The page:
What happens to stadiums when the games are over? For an increasing number of cities around the globe, the answer has become a sad counterpoint to the excitement that comes with hosting the Olympics or World Cup. From Athens to Beijing, once-proud sites that were the focus of years of training fall out of shape, withering due to budget problems or poor planning. The current World Cup host city, Brazil, raced to finish construction after a $3.6 billion building plan ran up massive cost overruns. Now, it has to be careful if it wants to avoid a common problem: shiny new fields that get relegated to the ranks of also-rans.
Dwell previously showcased some examples of the afterlife of arenas after talking to director Gary Hustwit, whose Olympic City project is chronicling the aged infrastructure of the quadrennial games. But falling into misuse is only one possible outcome of these massive infrastructure projects. Many designers and architects have devised ways to give sports stadiums a second life, adapting old buildings or creating new ones with environmentally-minded innovations. While these sites may have to say goodbye to their days of medal ceremonies or nail-biting games, these adaptable stadium projects give them a much longer career.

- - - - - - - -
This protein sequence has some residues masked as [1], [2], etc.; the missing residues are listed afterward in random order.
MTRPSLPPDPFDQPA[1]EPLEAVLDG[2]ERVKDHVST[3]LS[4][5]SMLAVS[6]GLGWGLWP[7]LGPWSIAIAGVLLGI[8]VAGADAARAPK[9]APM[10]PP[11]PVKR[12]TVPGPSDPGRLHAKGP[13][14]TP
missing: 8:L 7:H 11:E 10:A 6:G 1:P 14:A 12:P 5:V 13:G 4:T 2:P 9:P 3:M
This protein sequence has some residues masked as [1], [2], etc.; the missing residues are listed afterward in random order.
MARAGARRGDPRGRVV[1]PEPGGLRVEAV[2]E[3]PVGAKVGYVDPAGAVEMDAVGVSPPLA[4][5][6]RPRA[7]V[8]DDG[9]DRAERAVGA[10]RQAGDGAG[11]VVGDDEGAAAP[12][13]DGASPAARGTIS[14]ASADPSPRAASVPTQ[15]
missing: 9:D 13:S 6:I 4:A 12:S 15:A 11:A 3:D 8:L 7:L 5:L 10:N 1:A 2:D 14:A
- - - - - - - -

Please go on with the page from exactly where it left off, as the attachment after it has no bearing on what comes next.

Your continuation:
During the course of his career writing about music and design, Patrick Sisson has made Stefan Sagmeister late for a date and was scolded by Gil Scott-Heron for asking too many questions. His work has appeared in Pitchfork, Nothing Major, Wax Poetics, Stop Smiling and Chicago Magazine.